As a trained musician, I have always been a little wary, a little resistant, when encountering the concept of music therapy or healing, using music as a vehicle. Over the years, I’ve found myself at various Paganish gatherings, community choirs and open mic settings, where the spiritual intent was good but the music was…(there’s no nice way of saying it), simply not professional standard. I tend to think that healing should be a side effect, not the main event. I  tend to maintain that all art, including music, has qualities that are beyond morality, but belong to a neutral world of aesthetic  laws and that truly excellent music will take care of both artistic merit and healing at the same time.

Or put more crassly, if I want to feel ‘healed’ I’d rather listen to the finely wrought craft of a George Benson love song or a Bach guitar arrangement, than listen to a music therapist.

Or so I thought….

How refreshing then, and challenging, to be in the environment of the Grandmother’s Kagoshima event, where both musicians and healers were in abundance and blurring just about every boundary you can think of.

Nearly 2 months on from the event, it strikes me again and again how lucky we all were to be in the company of some of the most progressive people on the planet right now. All of the Japanese participants, were at odds with the mainstream and ploughing an alternative field; some, as middle class crystal healers and aromatherapists, ecologists and Steiner school teachers, others because their indigenous racial heritage placed them so far down the social ladder that they are, literally, fighting for their rights, land and language. There was a delegation of leaf-headressed Okinawans, who came, in tears, telling of how their sacred homeland was trapped between expanding US airbases on one side, and the collusion of the Japanese military on the other. And a quartet of almost painfully dignified Ainu Grandmothers, from Hokkaido. The Ainu have been systematically denied their culture by the Japanese government, and not surprisingly, the Indigenous Japanese found especially soulful solidarity with the Native American Grandmothers and their families…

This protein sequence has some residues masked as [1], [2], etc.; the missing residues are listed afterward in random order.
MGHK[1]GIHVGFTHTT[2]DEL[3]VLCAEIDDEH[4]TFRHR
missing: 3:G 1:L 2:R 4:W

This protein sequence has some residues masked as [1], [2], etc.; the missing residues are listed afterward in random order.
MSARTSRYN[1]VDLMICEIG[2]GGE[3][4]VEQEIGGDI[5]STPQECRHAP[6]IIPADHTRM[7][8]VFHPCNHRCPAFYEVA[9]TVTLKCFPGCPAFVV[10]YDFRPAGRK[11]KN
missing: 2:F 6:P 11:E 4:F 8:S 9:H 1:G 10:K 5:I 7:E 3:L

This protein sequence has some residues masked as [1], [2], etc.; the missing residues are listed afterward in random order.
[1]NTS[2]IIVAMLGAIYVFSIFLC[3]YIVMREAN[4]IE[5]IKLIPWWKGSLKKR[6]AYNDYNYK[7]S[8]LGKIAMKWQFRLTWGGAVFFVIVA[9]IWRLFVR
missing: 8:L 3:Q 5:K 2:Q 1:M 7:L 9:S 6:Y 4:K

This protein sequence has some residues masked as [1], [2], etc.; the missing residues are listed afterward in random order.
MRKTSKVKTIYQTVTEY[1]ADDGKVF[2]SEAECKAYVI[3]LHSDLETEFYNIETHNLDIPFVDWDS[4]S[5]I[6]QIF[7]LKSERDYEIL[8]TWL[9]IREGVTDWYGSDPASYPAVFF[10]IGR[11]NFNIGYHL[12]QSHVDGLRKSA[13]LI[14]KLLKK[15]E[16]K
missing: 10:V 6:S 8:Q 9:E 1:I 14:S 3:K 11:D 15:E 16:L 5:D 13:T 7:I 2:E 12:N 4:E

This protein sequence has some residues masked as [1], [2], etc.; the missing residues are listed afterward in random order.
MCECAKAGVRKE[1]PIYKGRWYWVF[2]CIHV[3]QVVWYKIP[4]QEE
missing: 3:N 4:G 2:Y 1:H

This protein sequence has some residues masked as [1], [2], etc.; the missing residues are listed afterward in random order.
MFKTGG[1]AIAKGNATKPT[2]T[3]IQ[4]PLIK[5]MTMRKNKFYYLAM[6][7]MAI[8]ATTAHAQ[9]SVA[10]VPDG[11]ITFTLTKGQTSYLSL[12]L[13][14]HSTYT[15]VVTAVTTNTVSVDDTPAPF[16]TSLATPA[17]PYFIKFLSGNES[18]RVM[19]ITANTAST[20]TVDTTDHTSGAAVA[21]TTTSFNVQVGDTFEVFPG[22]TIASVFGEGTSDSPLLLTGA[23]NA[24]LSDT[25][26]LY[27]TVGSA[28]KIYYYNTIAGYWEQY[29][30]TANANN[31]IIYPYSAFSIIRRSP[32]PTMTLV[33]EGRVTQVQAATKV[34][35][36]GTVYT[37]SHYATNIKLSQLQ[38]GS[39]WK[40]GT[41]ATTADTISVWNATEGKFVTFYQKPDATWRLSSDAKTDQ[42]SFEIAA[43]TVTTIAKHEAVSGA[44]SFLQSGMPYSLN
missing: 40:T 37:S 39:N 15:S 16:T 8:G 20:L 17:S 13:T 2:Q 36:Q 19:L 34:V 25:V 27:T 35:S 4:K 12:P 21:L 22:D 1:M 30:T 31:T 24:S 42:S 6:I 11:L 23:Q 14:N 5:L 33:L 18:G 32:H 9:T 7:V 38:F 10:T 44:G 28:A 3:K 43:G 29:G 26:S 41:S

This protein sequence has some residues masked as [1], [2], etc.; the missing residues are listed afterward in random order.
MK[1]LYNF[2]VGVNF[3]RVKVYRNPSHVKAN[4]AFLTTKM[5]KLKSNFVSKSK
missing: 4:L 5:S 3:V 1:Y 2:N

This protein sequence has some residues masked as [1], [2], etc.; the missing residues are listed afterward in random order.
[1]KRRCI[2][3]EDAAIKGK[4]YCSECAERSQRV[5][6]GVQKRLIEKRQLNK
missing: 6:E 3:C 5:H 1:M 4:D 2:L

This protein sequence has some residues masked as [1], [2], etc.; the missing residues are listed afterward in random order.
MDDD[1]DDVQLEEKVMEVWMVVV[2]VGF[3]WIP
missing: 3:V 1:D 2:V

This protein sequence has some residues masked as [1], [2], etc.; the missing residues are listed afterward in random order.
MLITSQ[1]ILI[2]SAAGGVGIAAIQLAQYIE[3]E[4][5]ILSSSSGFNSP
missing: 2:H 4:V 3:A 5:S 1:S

Back to the music. Excuse me if I go into a rapture trying to describe some of the healing music/musical healing that I witnessed.

The folk songs of the Ainu women, sung with a nasal, almost Balkan harshess, with a repetitive trance like phase pattern, accompanied by a leaping circle dance, (which I couldn’t quite get the hang of…) shared with such patience and generosity. These songs are passed down by ear, since the Ainu don’t use written language…and actually brought the sun from behind the clouds and then… a rainbow and much cheering. Then, the famed ( and comparatively more commercial sounding) Amami Singer, well into her 70’s with a voice like cracked, burnt sugar – she and her band did a kind of pop folk with traditional instruments and a synthesiser – achingly melancholic tunes about the sea, and the Mother – everyone in tears…then the exquisitely gentle Miyuki, pictured here with her healing Lyre. She asks subjects to lie down, she lays the lyre on your back, legs and head and…strums. I can only describe this as being like a journey in space with, er…pixies. Especially after a mind alteringly hot Onsen bath – it was all I could do not to drift off into dreams. (She runs a company called Curative Sound)….also let me mention gifted intuitive, Icasiana Barrs and her  healing maracas.  Used (and maybe designed by?) the (arguably) most New Age of the Grandmothers, Floredemayo, these look like titanium eggs, filled with specially energised fragments of meteorite and crystal. Icasiana shook them all around my head, knocked them together and placed them on my body and head whilst humming and ‘oohing’. This made my spine leap and fizz as though I had grasshoppers in my clothes and my brain. It was unquestionably, like launching into and travelling in space – such sounds I have never heard. Then there were… white-robed Shinto priestesses, whirling and spinning with bells,breaking into full-throated chanting. (I had previously only seen them in modern dress with their mobile phones and laptops and had no idea of this other identity.)  I will never forget the evening when one of these priestesses, (back in her civvies) rushed into the restaurant in excitement, saying ‘rainbow around the moon, rainbow around the moon!’ We all went outside and sure enough there it was – a full moon with a perfect rainbow ring. The entire restaurant staff seemed to gather, all with mobile phones held up, (though attempts to capture it were mostly fruitless and it changed and dispersed before our eyes.) We all became children in our wonder…then one of the interpreters spontaneously broke into a song of celebration – with a fabulous full-bodied folk delivery that made me ask later if she was a professional musician (she was). I also must mention the elderly and sweetly glamorous Japanese Steiner school teacher who played for us on her harp, and told us stories with fabric dolls. (She explained carefully beforehand that her harp had been known to draw fairies into the room.)